Spain: Is there a link between fried food and heart disease risk?
Title: Consumption of fried foods and risk of coronary heart disease: Spanish cohort of the European prospective investigation into cancer and nutrition study
Authors: P Guallar-Castillón, F Ridr?guez-Artalejo, E Lopez-Garcia, L Leon-Munoz, et al
Reference: BMJ 2012; published online 24 January 2012
Reviewer: Robert Goldberg, PhD, Contributing editor, ProCor; Professor of Medicine and Epidemiology, Division of Cardiovascular Medicine, University of Massachusetts Medical School, Worcester, Massachusetts, USA
Reviewer comments: There is some controversy about the role in which inherently healthy foods may be prepared in an unhealthful manner that can lead to the development of coronary heart disease (CHD), though there are limited data in this area. Frying may be one such negative method of food preparation, though few studies have examined this biologically plausible, albeit complex, association.
The results of the present analysis, using data from the Spanish cohort of the European Prospective Investigation into Cancer and Nutrition, fail to convincingly demonstrate an association between fried food consumption and the risk of developing CHD or dying from any cause of death. The authors highlight the possible underlying mechanisms that might be involved for a putative association between the intake of fried foods and its effects on the underlying pathology leading to the eventual development of CHD.
The results of this large prospective study provide "encouraging" findings that the consumption of fried foods may not be associated with an increased risk for CHD. These results need to be tempered, however, since they were based in a Mediterranean country (Spain) where olive and sunflower oils are commonly used for cooking and eating and a single determination of dietary intake was carried out at the time of original study enrollment. This association should be examined in other datasets in different population settings to provide more definitive evidence about the possible adverse health effects on CVD associated with the consumption of fried foods.
Until more proof can be provided, however, it is prudent for individuals to limit their intake of fried foods and follow a heart healthy diet of whole grains, nuts, fruits and vegetables, and lean portions of fish, chicken, and turkey. In addition, participation in a program of regular physical activity and maintenance of optimal weight remain cornerstones of heart healthy lifestyle practices and proven modalities to reduce the risk of CHD.
Purpose of study: To examine, in a longitudinal manner, the association between the consumption of fried foods and the risk of CHD in a Mediterranean country
Location of study: Madrid, Spain
Study design: Longitudinal cohort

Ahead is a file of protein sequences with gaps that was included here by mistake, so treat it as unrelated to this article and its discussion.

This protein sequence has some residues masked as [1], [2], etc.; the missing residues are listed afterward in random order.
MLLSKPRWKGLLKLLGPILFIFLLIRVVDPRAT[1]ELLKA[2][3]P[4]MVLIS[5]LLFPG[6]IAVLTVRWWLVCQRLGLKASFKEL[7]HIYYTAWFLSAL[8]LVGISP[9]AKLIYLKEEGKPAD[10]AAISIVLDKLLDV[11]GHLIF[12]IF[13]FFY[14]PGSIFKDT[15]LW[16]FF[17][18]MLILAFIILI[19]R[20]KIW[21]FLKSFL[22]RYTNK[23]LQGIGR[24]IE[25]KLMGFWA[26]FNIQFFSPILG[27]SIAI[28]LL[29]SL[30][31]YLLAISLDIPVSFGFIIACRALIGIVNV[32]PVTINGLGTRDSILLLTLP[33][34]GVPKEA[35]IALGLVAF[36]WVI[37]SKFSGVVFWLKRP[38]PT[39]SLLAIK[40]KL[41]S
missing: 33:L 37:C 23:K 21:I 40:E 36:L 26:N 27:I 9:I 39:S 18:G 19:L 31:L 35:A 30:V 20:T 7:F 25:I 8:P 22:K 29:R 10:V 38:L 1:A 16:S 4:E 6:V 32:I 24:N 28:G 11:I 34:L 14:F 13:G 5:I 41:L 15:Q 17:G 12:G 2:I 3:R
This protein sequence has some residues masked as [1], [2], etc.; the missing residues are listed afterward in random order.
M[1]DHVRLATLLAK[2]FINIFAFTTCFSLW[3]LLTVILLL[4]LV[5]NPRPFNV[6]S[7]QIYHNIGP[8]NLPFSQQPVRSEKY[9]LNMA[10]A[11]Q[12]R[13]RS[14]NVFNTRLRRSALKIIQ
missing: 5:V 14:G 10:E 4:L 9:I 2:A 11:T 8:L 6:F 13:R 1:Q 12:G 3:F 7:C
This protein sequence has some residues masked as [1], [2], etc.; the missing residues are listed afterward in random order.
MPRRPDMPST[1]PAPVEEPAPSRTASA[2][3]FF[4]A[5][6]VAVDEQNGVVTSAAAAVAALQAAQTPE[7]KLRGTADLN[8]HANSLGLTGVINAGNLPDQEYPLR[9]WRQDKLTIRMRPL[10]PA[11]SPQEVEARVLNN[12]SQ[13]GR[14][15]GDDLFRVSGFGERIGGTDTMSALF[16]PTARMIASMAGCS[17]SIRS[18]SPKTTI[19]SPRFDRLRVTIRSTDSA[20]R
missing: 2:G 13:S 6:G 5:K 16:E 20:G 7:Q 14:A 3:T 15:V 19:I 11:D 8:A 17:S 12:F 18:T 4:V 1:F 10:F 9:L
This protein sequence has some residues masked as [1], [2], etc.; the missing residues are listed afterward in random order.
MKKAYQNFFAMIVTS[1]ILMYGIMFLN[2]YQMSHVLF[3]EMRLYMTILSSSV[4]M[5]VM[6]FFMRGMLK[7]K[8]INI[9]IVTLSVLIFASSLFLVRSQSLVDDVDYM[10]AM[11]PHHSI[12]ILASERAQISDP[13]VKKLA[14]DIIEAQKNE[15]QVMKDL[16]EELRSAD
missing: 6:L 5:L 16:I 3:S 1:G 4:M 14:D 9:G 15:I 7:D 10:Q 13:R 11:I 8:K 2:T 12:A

Results: The authors used data from the Spanish cohort enrolled in the European Prospective Investigation into Cancer and Nutrition (EPIC). This cohort included more than 41,000 healthy adults age 29-69 years at the time of enrollment into this longitudinal investigation in the early to mid-1990s.
Participating men and women were recruited from different regions throughout Spain in order to maximize variability in diet and nutrient intake. Food consumption was assessed through use of an extensive food frequency dietary questionnaire with more than 500 different foods assessed. Information on the type of cooking methods utilized was collected including the type of oil used for cooking and frying. Information was also collected about a variety of socio-demographic factors, prior medical history, height and weight, and other lifestyle practices that may affect the risk of CHD.
The present analyses were restricted to patients without a history of CHD at the time of baseline enrollment. Other exclusion criteria were applied to the study sample, resulting in a final analytic sample of 40,757 men and women. The average age of this population was approximately 50 years, two-thirds were women, approximately one-quarter were current smokers, and one-fifth were classified as sedentary.
On average, nearly 140 grams of fried food were consumed on a daily basis, or 7% of the total amount of food consumed. Men were more likely to consume fried foods than women and approximately three in every five participants used olive oil for frying.
Over a median follow-up of 11 years, a total of 606 definite CHD events occurred in the study sample: there were an additional 712 possible or probable CHD events and 1135 deaths from all causes.
In examining the association between quartiles of fried food consumption and risk of a definite CHD event, no statistically significant multivariable adjusted association was observed. The multivariable adjusted hazard ratio of CHD for the highest versus lowest quartile of fried food consumption was 0.94. Fried food consumption was also not associated with the risk of definite, possible, or probable CHD events (HRs ranged from 1.04 to 1.08) nor with all-cause mortality. Compared with individuals in the lowest quartile of fried food consumption, persons in the highest quartile of fried food intake had a hazard ratio of 0.93 with regards to total mortality. Similarly, specific fried food groupings, such as fried fish, meat, or potatoes, were not associated with an increased risk of CHD or all-cause mortality.